A silhouette of a writer in winter

When Australian Writers’ Centre asked their community to write a 23-word story that contained the words WINTER, WRITER, and SILHOUETTE, many wrote something along the lines of being a silhouette of a wintery writer. I, too, would have written about frozen words and waiting for spring. Here are two with a little different feel:

My boss’ silhouette is unfriendly. Frosty enough it could be winter in there. I enter anyway. “I quit,” I say. “I’m a writer.”
Andrea Wilson

The oncoming headlights cut through the icy winter fog. Without warning the silhouette of a rhinoceros appeared. The writer smiled, a story formed.
Annie Barr

 
WordPress Daily Prompt: Silhouette

10 short-short stories

A short story is “a perfect companion to a cup of coffee,” to quote myself from another post. Here are ten short stories to take you into the weekend, and maybe give you the inspiration to write your own stories and submit them to the many short story sites out there:

Bed Hole Syndrome, by Carla Lancken: “The day I was fired I came home, undressed, and went to bed for five years.”

First Flight, by Bobby Warner: “Folks called her Old Witch, and she was Timmy’s friend. … ‘Would you like to fly?’ she asked.”

The Postcard, by Arleane Ralph: “Contractors discovered the postcard upon pulling out the kitchen cabinetry.”

Painting the Sea, by Conor Kelly: “My father paints the sea. That is how I remember him.”

I’m With the Band, by David Cook: “The drummer battered away at his kit with venomous incompetence…”

The Painter’s Wife, by Brian Castleberry: “The poet had been sleeping with the painter’s wife for three months…”

A Royal Feast (aka Eat Your Vegetables), by Iain Kelly: “Gefjun brought the feast to the table. Her husband, Skjöldr, son of Odin, sat silently in his anger.”

Sky Love, by Emily Manno: “What a magnificent thing, to fly in the clouds.”

That Girl, by Heather Beecher Hawk: “My first real boyfriend, Alan … he asked me to meet his family…”

Required Summer Reading, by Kimberly Tolson: “My grandma kept her pocket paperback romance novels in the scary spare room…”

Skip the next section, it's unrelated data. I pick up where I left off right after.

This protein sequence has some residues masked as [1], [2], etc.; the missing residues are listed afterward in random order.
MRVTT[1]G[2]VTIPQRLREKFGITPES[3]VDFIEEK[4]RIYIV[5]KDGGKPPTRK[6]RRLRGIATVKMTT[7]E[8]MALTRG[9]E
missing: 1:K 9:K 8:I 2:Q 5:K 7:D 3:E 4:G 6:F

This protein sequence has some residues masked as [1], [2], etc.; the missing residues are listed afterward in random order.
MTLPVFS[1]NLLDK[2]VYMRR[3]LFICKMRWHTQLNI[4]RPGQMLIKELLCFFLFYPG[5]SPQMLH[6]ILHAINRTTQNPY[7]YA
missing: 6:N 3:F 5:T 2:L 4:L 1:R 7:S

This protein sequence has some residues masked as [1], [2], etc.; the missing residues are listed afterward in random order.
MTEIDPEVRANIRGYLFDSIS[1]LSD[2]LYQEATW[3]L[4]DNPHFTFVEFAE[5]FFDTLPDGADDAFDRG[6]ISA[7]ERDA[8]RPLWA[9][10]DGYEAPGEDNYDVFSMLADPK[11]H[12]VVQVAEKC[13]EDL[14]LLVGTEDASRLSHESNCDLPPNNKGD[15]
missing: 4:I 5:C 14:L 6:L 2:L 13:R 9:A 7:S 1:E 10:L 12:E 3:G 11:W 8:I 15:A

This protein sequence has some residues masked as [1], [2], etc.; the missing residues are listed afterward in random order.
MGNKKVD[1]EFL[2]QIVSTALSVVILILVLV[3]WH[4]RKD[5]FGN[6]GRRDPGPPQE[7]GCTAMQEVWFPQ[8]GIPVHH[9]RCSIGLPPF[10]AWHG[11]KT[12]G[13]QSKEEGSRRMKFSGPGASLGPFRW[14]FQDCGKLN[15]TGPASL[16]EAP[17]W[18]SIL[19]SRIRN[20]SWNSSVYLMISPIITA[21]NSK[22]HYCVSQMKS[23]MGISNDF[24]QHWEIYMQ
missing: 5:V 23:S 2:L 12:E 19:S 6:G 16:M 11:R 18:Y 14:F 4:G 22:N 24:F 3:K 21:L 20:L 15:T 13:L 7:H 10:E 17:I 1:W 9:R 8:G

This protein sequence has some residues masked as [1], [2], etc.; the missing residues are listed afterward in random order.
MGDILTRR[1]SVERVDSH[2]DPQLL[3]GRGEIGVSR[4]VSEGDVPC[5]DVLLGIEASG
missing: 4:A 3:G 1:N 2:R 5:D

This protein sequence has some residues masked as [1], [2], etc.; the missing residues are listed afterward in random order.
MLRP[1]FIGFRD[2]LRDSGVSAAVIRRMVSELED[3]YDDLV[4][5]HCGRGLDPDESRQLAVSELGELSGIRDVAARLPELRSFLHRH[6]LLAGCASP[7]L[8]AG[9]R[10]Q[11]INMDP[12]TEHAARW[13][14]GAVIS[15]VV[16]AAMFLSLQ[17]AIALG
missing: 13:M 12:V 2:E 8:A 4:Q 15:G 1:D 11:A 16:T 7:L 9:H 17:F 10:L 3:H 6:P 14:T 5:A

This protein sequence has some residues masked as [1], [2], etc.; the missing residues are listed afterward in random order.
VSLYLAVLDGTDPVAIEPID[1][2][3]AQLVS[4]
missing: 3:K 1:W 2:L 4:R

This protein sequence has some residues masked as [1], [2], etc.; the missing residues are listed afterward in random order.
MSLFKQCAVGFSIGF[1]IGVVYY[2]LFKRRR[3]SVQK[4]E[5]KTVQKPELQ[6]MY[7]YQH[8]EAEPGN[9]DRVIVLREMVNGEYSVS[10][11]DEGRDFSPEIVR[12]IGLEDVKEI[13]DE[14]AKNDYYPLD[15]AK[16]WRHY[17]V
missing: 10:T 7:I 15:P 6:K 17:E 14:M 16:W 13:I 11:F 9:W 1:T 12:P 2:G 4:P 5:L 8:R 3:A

Photo: ismagilov/iStock.com

Short-short stories: Catch the moment

“Checked tie. Striped jacket. White cane.”* You can say a lot in 6 words. Or 100, 200 or 300 words. Or 140 characters. Short shorts are a quick read, a perfect companion to a cup of coffee. No detailed backstories or character descriptions, just a story about one particular situation or one single moment, like a photograph. The readers fill in the empty spaces, the unsaid, themselves. They become co-authors.

While easy to read, stories this short are not always easy to write. Despite the limited numbers of words, the story has to be complete. There has to be a movement, something must happen, otherwise it’s not a story, but merely a description. The readers shouldn’t be left wondering “what happens then” when they are done reading.

Maybe over a cup of coffee yourself, you choose and cut out words to create the precise word-pictures that tell the story and nothing but the story. It’s like chiseling a block of marble until all the redundant stone is chipped off and the face of a Roman god emerges. Kind of.

*A 6-word story from the Norwegian book “Du trenger ikke mer enn 6” (which means: You don’t need more than 6).

Short stories are journeys you can make to the far side of the universe and still be back in time for dinner.
— Neil Gaiman

 
WordPress Daily Prompts: Particular